Amar, Friedmann push ahead with civil marriage bill

Law would allow Israelis who aren't Jewish according to Orthodox Jewish standards and not affiliated to any other religion to marry each other.

wedding kiss 88 (photo credit: )
wedding kiss 88
(photo credit: )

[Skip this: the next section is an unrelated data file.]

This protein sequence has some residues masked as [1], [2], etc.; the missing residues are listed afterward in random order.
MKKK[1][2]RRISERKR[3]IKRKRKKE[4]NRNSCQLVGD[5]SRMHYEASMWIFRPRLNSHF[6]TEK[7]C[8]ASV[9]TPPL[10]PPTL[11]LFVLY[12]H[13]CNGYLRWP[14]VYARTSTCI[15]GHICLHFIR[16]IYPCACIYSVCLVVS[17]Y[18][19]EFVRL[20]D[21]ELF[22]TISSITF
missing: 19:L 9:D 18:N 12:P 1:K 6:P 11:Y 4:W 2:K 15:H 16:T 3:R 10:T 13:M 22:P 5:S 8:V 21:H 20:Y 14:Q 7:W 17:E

Despite being broadsided by both secular liberals and haredi Ashkenazim, Chief Rabbi Shlomo Amar and Justice Minister Daniel Friedmann are pushing ahead with legislation that would permit civil marriages among non-Jewish Israelis. "The chief rabbi is resolved to present the legislation to all the major rabbinic authorities in the coming weeks in an attempt to gain their backing," said Amar's aide Thursday. "We believe that as soon as the rabbis see what is written in the legislation they will agree to it." Meanwhile, a spokesman for Friedmann said the minister was preparing the civil marriage legislation. "The law is being scrutinized and prepared for final draft by the ministry's professional level," said Tzachi Moshe, Friedmann's press adviser. Last week, Amar and Friedmann reached an agreement in principle on legislation that would permit Israelis who are not Jewish according to Orthodox Jewish standards and who are not affiliated to any other religion to marry one another. If the legislation is passed, it would be the first time since the establishment of the state that people who fell into this category would be allowed to marry. However, since the publication of the decision, Amar and Friedmann have come under fire from both haredi and secular circles. Liberal-minded groups have attacked the legislation's limited scope and demand that civil marriages be open to all Israeli citizens, both Jewish and gentile. For instance, the Israeli Reform Movement complained that only a fraction of Israeli citizens would be affected. Based on figures from the Central Bureau of Statistics, between the years 2000 and 2004 about 32,000 couples were married. But in just 1,700 of the cases were both the bride and the groom gentiles. These groups also oppose anchoring in legislation "blacklists" of Israelis who, according to Jewish law, are barred from marrying. This blacklist or data base, which has been in use by rabbinic authorities since before the creation of the state, would include Israelis who are not considered Jewish and are, therefore, eligible for civil arrangements. A report that appeared in Ha'aretz earlier this week quoted sources who claimed that the blacklist of Israeli citizens who are barred from marriage was a violation of basic privacy rights. However, Shimon Ya'acobi, legal adviser to the Rabbinical Court Administration, said the report was incorrect. Contrary to what was reported, said Ya'acobi, "every Israeli citizen who is added to the list is notified in advance and is given a chance to appeal the decision before the Supreme Rabbinic Court." The report, Ya'acobi said, also wrongly stated that the rabbinic establishment would "reinstitute" the use of the blacklist as part of the civil marriages deal being negotiated between Amar and Friedmann. In reality, said Ya'acobi, the list "has existed, exists and will continue to exist in the future. Use of the list was even approved by Professor Aharon Barak in 1976 when he served as attorney general." In Barak's 18-page directive, which holds less legal weight than a Knesset law but nevertheless provides significant legal backing, the former president of the Supreme Court approved of the blacklists. Barak stated that compiling and maintaining the lists fell completely under the jurisdiction of the rabbinic courts since, according to Israeli law, all marriages and divorces must be done in accordance with Jewish law. In Israel, there is no separation of religion and state and the Orthodox Chief Rabbinate has a monopoly over determining personal status issues such as deciding who is and who is not a Jew and who can and who cannot get married. "We think it is important that the time has come that the legal basis for keeping the lists will not just be an attorney general directive. Rather, it will be anchored in Knesset law," said Ya'acobi. Meanwhile, Amar's support for the civil marriage legislation, which also has the backing of Shas spiritual head Rabbi Ovadia Yosef, has pitted the chief rabbi and the entire Shas-affiliated Sephardi haredi community against Ashkenazi haredi leadership. The haredi daily Yated Ne'eman, which represents the Lithuanian yeshiva world, and its most important halachic authority, Rabbi Yosef Shalom Elyashiv, viciously attacked the Amar-Friedmann deal calling it "a spiritual danger to the Jewish people." In a patronizing tone, the paper's editorial staff criticized Amar for reaching an agreement with Friedmann without first consulting with Ashkenazi rabbinic leadership. Rabbi Nahum Eisenstein, an expert on conversion issues who was in contact with Elyashiv on the issue of the civil marriages law said that Amar put together the deal in a "sloppy" way. "In theory, we might have been able to reach an agreement on civil marriages. But now it is too late. We are waiting for Amar to make a public announcement that he is retracting the whole deal." Ashkenazi haredim oppose the legislation because they are concerned it would create a dangerous precedent - a "slippery slope" - that would quickly lead to the institutionalization of civil marriages between Jews and non-Jews. Inter-marriage is considered by Orthodox Jews to be the single greatest threat to Jewish continuity.